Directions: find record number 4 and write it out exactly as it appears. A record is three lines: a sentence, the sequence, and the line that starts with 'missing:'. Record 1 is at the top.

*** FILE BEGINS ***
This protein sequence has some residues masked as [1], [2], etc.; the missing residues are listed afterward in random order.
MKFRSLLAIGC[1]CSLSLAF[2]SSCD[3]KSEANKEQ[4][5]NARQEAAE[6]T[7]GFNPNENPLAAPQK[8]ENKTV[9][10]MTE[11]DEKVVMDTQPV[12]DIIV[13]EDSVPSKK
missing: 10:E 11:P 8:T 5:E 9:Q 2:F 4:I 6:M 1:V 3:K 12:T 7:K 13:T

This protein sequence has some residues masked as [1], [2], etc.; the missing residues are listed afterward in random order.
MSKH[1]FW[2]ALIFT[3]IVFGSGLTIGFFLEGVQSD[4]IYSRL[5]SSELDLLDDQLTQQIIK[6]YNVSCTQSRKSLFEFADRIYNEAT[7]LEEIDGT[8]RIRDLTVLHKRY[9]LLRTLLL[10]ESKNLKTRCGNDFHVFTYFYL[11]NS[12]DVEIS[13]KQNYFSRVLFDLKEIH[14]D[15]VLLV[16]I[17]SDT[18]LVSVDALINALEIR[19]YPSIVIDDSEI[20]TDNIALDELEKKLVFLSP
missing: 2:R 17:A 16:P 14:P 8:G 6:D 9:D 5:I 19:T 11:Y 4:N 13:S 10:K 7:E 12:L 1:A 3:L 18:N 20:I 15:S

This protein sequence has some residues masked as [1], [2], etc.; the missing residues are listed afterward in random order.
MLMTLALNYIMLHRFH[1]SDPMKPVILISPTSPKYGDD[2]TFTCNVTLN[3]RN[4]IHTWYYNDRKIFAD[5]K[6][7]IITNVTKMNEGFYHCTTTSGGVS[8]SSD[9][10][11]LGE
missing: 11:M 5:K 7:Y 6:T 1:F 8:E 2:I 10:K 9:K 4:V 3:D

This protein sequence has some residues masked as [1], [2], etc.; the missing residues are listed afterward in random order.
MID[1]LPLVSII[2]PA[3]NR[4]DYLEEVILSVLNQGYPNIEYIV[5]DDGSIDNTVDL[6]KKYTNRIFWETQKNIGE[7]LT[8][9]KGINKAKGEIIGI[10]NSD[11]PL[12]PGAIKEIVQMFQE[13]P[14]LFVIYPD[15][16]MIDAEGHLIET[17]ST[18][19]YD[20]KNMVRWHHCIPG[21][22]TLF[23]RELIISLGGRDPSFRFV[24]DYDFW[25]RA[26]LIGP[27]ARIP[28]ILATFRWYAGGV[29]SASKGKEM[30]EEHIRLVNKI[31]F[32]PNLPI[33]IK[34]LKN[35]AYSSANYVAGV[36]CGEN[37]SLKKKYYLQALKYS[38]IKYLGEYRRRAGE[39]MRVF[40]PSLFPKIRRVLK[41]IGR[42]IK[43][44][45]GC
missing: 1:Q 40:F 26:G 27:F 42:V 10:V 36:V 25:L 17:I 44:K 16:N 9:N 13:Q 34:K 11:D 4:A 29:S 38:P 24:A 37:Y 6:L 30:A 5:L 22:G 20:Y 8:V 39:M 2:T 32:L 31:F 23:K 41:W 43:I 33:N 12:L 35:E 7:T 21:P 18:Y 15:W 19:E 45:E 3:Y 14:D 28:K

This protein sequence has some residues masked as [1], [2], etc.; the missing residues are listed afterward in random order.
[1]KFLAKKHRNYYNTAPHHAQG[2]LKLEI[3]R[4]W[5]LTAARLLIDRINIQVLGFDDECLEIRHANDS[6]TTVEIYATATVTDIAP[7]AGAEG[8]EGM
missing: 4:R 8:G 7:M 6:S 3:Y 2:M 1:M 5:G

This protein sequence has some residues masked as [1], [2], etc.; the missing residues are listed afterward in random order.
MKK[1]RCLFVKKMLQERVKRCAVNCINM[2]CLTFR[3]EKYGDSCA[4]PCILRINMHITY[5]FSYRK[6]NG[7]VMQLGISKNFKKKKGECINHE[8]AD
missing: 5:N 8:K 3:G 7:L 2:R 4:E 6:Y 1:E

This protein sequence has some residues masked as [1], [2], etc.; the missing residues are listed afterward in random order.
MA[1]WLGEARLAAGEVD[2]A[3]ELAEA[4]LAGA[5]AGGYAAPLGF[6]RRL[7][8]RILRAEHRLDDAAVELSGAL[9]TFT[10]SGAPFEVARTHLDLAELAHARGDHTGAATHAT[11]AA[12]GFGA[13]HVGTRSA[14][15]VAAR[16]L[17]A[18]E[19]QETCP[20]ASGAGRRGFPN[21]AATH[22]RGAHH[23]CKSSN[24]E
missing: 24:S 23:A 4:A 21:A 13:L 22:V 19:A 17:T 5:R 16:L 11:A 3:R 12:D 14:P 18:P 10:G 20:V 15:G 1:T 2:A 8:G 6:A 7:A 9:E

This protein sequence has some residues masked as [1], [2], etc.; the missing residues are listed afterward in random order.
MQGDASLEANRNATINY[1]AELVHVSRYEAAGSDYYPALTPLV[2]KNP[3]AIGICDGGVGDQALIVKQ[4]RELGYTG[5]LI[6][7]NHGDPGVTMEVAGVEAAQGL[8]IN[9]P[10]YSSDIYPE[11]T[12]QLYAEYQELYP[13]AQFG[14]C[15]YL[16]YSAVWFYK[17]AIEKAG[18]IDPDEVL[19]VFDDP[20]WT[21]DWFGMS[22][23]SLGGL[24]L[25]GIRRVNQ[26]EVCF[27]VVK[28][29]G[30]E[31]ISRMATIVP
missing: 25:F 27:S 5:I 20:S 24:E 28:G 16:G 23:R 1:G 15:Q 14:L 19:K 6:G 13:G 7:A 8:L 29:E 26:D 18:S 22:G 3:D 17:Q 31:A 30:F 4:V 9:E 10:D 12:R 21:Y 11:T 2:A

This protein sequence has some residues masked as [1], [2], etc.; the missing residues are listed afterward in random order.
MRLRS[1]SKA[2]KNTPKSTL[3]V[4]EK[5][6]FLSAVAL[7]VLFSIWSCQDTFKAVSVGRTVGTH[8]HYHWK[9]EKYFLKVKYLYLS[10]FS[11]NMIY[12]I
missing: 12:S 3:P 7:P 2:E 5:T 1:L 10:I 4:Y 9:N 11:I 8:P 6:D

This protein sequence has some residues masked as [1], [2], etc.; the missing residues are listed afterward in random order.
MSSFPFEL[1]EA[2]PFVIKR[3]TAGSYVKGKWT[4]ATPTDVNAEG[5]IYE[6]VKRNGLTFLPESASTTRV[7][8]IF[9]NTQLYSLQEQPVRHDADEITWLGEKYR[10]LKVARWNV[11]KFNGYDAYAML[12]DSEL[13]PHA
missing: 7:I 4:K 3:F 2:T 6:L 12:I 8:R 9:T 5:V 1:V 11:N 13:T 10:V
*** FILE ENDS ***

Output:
This protein sequence has some residues masked as [1], [2], etc.; the missing residues are listed afterward in random order.
MID[1]LPLVSII[2]PA[3]NR[4]DYLEEVILSVLNQGYPNIEYIV[5]DDGSIDNTVDL[6]KKYTNRIFWETQKNIGE[7]LT[8][9]KGINKAKGEIIGI[10]NSD[11]PL[12]PGAIKEIVQMFQE[13]P[14]LFVIYPD[15][16]MIDAEGHLIET[17]ST[18][19]YD[20]KNMVRWHHCIPG[21][22]TLF[23]RELIISLGGRDPSFRFV[24]DYDFW[25]RA[26]LIGP[27]ARIP[28]ILATFRWYAGGV[29]SASKGKEM[30]EEHIRLVNKI[31]F[32]PNLPI[33]IK[34]LKN[35]AYSSANYVAGV[36]CGEN[37]SLKKKYYLQALKYS[38]IKYLGEYRRRAGE[39]MRVF[40]PSLFPKIRRVLK[41]IGR[42]IK[43][44][45]GC
missing: 1:Q 40:F 26:G 27:F 42:V 10:V 36:V 25:L 17:I 44:K 16:N 9:N 13:Q 34:K 11:D 4:A 29:S 38:P 24:A 37:Y 6:L 30:A 5:L 22:G 20:Y 8:V 39:M 2:T 32:L 31:F 23:K 41:W 43:I 33:N 12:L 35:E 7:T 21:P 18:Y 15:W 19:E 45:E 3:Y 14:D 28:K